This is a collection of topics including some history and description of Operating Systems most likely to be encountered in the wild, the wide range of computers they operate, and storage infrastructure. Networking is equally, or more important, would also be a good starting point, will come along soon. But, OS-Operating Systems come earlier in the 'begats', they've been around since the 1950's and we start with them:
(6/12) 'What _is_ an operating system?' is a good question at this point, and googling it will get back several pithy results. Here's Wikipedia's definition: An operating system (OS) is system software that manages computer hardware and software resources and provides common services for computer programs. All computer programs, excluding firmware, require an operating system to function.
This definition acknowledges that some computers only run one program which has been burned into a ROM or the CPU as 'firmware'. Many computers embedded in appliances and other devices only have one function. It starts when the power is turned on and runs until powered off.
Examples of familiar operating systems for personal and mobile computers are Windows and Mac, iOS and Android. Linux, unix, and propretary OS like IBM's AIX, i5/OS, and z/OS run servers from small through mainframes. NXP is likely running under the hood of your car.
Operating systems enable computers to run application software. Examples of applications range from Pokemon Go, which exercises most of the features on a smartphone, through QuickBooks for small business, and PeopleSoft or Oracle for enterprise.
Modern Operating Systems manage these 7 essential functions:
These 7 functions were demo'd in class using Windows and Linux, will be discussed in some detail later...
Usually, operating system software is loaded into RAM automatically when a computer is powered on. This is commonly called 'the bootup process', as in the adage 'pick yourself up by your bootstraps'. We're used to waiting several seconds or longer while our PCs and notebooks boot up, or our smartphone. Larger machines like servers, mid-range, and mainframes and even smaller computers embedded in Routers, household appliances, TVs, or DVD Players all 'boot up' when the power's turned on.
After the computer's booted, it's ready to run our applications.
Prior generation computers' bootup processes were manual, with no bootstrap loader. They involved flipping switches to set the address of the magnetic or paper tape drive, card reader, or disk holding the 'boot image' necessary to run the application at hand. Then, we'd press the Run button and see FLAB - Flashing Lights Acting Busy until the beast finished the boot process and the console sprang to life...
When a modern computer is switched on it's circuitry runs it through a POST - Power On Self Test to make sure the hardware's capable of booting. If the POST runs cleanly, the BIOS - Basic Input/Output System is usually loaded into RAM from a ROM - Read Only Memory mounted on the mainboard or built into a SoC - System on a Chip.
The BIOS code instructs the CPU to set and test the 'basic' i/o devices like keyboard, mouse, monitor, disk, usb, and network. If the BIOS devices are connected without error, the boot process continues to seek the bootable device configured into the BIOS, which may be a hard disk or solid-state drive, usb, or network interface. When the OS on the bootable device has been loaded our computer's ready to run applications.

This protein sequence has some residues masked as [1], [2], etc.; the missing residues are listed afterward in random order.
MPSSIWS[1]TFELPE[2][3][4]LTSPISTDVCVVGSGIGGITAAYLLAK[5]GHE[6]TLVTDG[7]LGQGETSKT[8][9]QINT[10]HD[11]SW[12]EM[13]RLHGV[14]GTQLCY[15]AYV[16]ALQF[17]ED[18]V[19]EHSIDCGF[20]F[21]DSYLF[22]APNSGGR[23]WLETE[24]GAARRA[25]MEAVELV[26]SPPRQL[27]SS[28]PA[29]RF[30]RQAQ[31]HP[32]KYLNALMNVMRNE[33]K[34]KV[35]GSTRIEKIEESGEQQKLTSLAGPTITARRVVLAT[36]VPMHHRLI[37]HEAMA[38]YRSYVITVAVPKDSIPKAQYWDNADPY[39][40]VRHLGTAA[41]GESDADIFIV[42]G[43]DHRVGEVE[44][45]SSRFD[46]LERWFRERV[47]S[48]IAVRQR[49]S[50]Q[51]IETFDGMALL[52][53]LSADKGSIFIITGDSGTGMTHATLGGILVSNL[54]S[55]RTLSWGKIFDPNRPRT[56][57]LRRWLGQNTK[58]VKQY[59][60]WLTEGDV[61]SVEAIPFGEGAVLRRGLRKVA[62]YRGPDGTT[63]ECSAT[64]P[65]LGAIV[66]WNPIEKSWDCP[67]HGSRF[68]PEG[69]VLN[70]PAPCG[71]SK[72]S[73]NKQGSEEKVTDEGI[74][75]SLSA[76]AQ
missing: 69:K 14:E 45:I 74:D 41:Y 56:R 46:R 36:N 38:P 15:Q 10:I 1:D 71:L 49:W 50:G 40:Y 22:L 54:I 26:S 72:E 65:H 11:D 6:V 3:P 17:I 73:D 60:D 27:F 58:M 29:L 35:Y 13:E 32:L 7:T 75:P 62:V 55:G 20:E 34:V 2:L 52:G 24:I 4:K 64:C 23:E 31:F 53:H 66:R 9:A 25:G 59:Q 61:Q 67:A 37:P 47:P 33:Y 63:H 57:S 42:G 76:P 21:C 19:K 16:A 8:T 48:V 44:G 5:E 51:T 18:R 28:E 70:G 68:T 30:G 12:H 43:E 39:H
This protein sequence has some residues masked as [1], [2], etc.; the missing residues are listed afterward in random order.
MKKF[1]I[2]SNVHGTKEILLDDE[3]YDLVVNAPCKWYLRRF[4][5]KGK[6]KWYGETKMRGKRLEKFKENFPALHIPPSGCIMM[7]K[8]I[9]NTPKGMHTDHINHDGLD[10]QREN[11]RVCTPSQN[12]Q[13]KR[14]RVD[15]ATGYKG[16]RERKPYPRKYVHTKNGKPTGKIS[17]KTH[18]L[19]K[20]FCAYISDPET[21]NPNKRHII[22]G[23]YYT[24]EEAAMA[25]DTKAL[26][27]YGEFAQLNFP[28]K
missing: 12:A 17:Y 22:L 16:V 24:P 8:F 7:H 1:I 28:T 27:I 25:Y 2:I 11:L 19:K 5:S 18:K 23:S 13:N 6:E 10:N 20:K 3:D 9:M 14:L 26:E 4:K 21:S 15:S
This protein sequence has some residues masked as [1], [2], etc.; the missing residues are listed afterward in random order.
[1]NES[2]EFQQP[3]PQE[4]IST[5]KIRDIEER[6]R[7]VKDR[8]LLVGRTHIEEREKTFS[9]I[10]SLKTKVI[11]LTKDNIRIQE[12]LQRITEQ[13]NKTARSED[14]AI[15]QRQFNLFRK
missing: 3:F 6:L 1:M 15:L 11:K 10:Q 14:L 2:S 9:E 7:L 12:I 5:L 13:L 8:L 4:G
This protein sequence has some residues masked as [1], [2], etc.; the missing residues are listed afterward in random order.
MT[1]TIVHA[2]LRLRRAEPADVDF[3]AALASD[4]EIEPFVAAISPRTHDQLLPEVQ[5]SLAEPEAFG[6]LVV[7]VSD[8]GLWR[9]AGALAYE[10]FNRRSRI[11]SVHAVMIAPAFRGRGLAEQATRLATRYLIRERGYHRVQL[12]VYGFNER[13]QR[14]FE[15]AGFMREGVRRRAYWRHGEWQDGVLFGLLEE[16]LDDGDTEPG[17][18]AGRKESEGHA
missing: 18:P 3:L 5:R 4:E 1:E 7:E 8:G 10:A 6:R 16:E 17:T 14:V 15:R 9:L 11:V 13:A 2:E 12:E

Occasionally network managers and techs, or PC owners, need get directly to the BIOS to make changes in hardware configuration or security settings. Most PC/Server BIOSs are accessed by tapping some key during the bootup. The F12 and F2 keys are common, but aren't the only keys used for accessing the BIOS. Most computers momentarily flash their BIOS access key on the monitor or command line early in the bootup sequence. Googling something like 'how to enter bios on my dell xps' often gets a useable response.
An example of this would be changing the bootup device, so that a computer is booted from the USB or DVD instead of its HDD-Hard Disk Drive or SSD-Solid State Drive.
Please, enter the BIOS on a couple of the notebook and desktop computers at your fingertips and consider what's there.
The BIOS provides a simple menu to check and change settings. If changes are made they are flashed into the BIOS ROM and used whenever the machine is rebooted.
This ability to alter the bootup process must be secured and managed carefully! Otherwise, some crook can load their own rogue OS and pillage the machine. An employee who can reboot a machine and enter the BIOS has a whole 'nother, rich, vector to attack the employer's networks, servers, and co-workers machines.
One may 'dual boot' their system to choose the OS that will boot and run the machine. GPARTED-Gnu Partiion Editor and GRUB-Grand Unified Bootloader are open source tools. BootCamp is a Mac product, and the Windows Disk Management Utility are some other options for 'dual booting' a notebook or desktop computer. Hyper-V, available free with Windoze Server from the MSDNAA is gaining huge market share in Windows environments.
Dual-booting software provides a 'boot menu' that appears whenever the computer is restarted. Several differently configured OS may be on the machine and you pick the one to run after power up. It runs one OS at a time, with the only communication being their shared file system.